Grow Home

Full disclosure here, despite it’s unique concept and Mario 64 style graphics, Gone Home is not an indie game at all. It’s a product of Ubisoft Reflections, a UK subsidiary of Ubisoft, the people behind Driver, Stuntman, Far Cry 3 and Watch Dogs (so just about everything that isn’t Assassin’s Creed and Rayman by the look of it).

I chose to review it because there was a bit of hype floating around. Reading reviews, I noticed the word ‘lovely’ and ‘unique’ was being thrown around a lot, not something I generally associate with the 79th installment of Assassin’s Creed. So regardless of its AAA status, I decided to review it. ‘Unique’ and ‘lovely’ are the second and third most apt descriptors for this game. The first would be ‘ridiculously frustrating’.

You play a robot called BUD (Botanical-something-Droid), who is growing a giant beanstalk to oxygenate his home planet.  You can grow the buds of the beanstalk to floating rocks in the sky to continue to fertilise the beanstalk. Gone Home is a physics-based adventure game where you are a robot with clamp hands, especially designed for climbing and… well… clamping. You use your amazing hands to climb the beanstalk and continue to grow it. That’s all there is to the game really and in this, there’s definitely a certain level of elegance.

The innovation comes from the control scheme. On the controller, the left trigger controls the left clamp and the right trigger the right one. So as you climb, you have to alternate the buttons. This control system isn’t that bad and while it takes a bit of getting used-to, allows for control of the character and immersion. You can also jump, use a jet-pack to fly and a flower to float down gracefully (avoiding utter destruction).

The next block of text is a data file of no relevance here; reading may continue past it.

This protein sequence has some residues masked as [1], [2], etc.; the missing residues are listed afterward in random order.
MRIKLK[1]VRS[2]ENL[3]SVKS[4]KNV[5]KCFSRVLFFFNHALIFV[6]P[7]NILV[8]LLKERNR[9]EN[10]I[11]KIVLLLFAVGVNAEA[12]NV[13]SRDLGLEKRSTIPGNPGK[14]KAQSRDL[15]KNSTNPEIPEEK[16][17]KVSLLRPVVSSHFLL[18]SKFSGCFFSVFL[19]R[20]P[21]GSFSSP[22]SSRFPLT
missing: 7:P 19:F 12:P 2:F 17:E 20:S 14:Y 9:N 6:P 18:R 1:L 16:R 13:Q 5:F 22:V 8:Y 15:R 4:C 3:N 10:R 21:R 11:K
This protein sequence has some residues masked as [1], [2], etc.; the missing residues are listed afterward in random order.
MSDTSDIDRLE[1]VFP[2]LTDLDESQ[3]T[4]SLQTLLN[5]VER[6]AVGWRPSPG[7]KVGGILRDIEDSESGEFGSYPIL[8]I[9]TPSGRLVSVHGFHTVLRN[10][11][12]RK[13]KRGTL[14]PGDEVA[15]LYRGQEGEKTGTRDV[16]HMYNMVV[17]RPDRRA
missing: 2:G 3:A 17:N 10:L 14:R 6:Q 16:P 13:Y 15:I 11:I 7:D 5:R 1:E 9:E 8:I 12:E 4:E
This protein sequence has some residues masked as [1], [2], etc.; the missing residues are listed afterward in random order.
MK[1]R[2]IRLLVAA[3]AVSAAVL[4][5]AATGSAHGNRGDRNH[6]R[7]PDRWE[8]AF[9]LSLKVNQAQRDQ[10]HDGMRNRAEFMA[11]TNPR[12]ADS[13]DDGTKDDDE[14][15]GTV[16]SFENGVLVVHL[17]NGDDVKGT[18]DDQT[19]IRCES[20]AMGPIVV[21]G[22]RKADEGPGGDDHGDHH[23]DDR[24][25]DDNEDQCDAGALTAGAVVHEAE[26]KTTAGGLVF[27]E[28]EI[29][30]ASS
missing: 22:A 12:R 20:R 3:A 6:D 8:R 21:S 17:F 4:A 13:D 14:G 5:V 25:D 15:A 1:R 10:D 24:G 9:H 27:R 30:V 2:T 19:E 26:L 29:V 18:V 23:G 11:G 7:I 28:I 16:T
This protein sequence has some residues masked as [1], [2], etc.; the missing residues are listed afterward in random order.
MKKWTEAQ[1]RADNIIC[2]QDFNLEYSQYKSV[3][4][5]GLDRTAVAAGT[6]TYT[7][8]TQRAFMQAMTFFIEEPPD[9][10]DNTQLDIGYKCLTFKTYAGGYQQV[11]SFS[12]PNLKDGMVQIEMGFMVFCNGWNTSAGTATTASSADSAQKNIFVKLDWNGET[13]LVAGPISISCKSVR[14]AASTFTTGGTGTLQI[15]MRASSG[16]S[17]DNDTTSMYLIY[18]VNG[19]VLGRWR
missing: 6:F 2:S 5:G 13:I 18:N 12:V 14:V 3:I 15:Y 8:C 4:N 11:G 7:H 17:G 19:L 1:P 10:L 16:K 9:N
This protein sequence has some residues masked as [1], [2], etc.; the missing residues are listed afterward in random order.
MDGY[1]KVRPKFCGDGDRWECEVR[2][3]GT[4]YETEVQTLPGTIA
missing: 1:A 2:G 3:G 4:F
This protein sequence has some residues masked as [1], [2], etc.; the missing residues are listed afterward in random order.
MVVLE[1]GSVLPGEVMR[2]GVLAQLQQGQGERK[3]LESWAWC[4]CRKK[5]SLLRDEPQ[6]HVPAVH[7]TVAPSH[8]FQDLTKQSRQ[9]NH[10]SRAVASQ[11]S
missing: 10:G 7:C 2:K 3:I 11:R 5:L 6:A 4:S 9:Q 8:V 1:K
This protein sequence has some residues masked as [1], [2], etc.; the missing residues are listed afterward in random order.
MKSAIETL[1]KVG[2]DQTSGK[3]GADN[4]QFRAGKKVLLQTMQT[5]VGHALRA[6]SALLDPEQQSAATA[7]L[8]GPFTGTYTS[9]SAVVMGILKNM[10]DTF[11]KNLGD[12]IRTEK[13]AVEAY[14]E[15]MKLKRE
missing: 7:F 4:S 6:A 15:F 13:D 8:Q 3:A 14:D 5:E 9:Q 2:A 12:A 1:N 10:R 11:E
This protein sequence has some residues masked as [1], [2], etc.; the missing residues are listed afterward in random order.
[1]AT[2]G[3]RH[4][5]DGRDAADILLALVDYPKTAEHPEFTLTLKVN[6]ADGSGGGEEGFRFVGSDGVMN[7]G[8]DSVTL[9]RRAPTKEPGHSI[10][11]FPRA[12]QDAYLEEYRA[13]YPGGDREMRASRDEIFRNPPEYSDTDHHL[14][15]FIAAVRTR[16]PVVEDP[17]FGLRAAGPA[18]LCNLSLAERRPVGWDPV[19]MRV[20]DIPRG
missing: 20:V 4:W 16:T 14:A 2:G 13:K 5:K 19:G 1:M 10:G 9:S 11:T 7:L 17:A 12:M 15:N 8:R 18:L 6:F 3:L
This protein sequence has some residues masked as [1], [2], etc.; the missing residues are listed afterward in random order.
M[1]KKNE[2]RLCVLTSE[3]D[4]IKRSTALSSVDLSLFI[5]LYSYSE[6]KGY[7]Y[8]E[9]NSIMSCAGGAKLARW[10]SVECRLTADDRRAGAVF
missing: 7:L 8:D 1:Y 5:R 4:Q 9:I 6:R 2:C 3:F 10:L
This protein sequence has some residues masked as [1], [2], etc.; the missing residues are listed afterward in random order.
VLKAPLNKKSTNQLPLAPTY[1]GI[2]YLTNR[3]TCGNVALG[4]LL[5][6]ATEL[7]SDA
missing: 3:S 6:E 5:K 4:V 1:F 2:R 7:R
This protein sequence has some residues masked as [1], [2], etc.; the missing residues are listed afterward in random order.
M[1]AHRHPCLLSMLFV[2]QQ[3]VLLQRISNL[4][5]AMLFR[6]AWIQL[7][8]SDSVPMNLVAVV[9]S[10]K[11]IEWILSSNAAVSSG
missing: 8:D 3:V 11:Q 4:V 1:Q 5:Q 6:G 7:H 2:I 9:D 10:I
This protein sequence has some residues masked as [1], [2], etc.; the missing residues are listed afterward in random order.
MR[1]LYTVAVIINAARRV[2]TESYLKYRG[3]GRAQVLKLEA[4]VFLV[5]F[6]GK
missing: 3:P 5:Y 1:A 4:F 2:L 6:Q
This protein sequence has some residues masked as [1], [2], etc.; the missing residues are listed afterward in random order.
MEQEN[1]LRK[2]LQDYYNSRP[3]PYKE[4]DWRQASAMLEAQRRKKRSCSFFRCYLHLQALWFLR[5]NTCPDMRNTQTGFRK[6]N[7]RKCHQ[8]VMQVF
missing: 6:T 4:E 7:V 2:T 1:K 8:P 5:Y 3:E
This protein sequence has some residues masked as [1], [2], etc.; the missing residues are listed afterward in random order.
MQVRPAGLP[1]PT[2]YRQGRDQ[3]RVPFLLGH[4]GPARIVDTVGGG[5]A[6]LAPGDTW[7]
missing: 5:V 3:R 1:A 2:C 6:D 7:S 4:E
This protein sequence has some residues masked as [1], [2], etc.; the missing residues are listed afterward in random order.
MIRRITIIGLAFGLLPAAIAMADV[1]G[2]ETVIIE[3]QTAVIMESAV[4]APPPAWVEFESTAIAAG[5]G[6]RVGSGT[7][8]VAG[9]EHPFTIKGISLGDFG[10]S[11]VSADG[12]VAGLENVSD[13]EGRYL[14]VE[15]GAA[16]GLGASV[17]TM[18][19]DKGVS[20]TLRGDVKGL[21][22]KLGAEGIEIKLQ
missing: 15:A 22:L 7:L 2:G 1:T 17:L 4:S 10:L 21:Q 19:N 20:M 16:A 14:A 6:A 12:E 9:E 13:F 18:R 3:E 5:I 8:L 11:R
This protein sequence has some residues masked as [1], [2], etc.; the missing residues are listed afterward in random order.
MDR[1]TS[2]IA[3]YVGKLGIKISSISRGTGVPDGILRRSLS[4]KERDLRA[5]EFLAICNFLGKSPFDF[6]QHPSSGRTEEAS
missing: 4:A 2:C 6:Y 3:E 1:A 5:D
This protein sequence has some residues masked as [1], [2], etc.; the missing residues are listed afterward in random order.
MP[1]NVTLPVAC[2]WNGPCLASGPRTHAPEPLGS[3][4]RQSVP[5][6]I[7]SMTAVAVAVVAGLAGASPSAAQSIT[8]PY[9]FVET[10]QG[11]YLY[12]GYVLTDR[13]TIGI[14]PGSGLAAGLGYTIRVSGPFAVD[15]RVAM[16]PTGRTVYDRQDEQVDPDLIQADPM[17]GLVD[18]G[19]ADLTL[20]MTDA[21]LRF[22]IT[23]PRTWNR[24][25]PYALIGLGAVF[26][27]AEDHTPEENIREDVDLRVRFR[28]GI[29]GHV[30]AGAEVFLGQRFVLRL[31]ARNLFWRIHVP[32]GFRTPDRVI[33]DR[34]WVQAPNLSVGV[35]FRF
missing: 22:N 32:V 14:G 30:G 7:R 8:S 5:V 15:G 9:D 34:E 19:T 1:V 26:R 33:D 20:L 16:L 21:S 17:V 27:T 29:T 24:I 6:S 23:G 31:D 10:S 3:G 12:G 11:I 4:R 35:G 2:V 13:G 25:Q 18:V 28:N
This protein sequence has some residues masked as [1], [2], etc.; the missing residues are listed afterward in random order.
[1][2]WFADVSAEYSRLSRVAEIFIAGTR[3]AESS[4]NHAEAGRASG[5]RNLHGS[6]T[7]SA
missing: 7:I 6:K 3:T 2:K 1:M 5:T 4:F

GrowHome_Announcement_03I agree with the general depiction of the game as ‘lovely’. Cutesy sounds, bright colours and a graphical style similar to a high-definition Nintendo 64 platformer. Despite the simple graphics, I really enjoy them and they suit the general nature of the game.

But I did mention that even though Grow Home looks ‘lovely’ and has a ‘unique’ control system, I found it eternally frustrating. This is mainly due to combination of the physics and the controls. When you have that much control over your character’s movements, it means the game is slightly more complicated. It would be like playing Assassin’s Creed and choosing exactly where the assassin’s hands go. The controls themselves are actually really well done. They’re immersive and effective.

But when joined with the game’s physics, the controls are a pain the arse. You tend to rag doll in the worst possible way, with arms flailing and your robotic body turned to jelly. Which means that if you slightly mis-time a jump, you can’t even catch yourself with your powerful clamps, so beginning your long descent, or more the point, the following slow ascension. The game does try to counter this issue with fast-travel points, flowers that allow you to float down gracefully and eventually a jet pack… but they only helped 50% of the time.

Of course, reading all the other reviews, this could all be down to personal preference, but I just didn’t have the patience for this game and put it down after a couple of hours.

Rating Innovation

The controls are reasonable innovative and successfully immerse you into the game. Also, considering you have two joysticks and two triggers, they pulled off the control scheme really well.

It was also surprising to see Ubisoft try to pull of something so different.

Awesomeness

The general aesthetics of the game are great with a slightly retro twinge, but still keeping to the modern arena.

I did feel that there was poor execution between the controls and physics environment which completely deterred me from continuing to play.

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Grow Home is currently available on Steam for $9.95 USD, uPlay and the Playstation Store for $11.95
 The next review in 3 weeks will be on Armikrog
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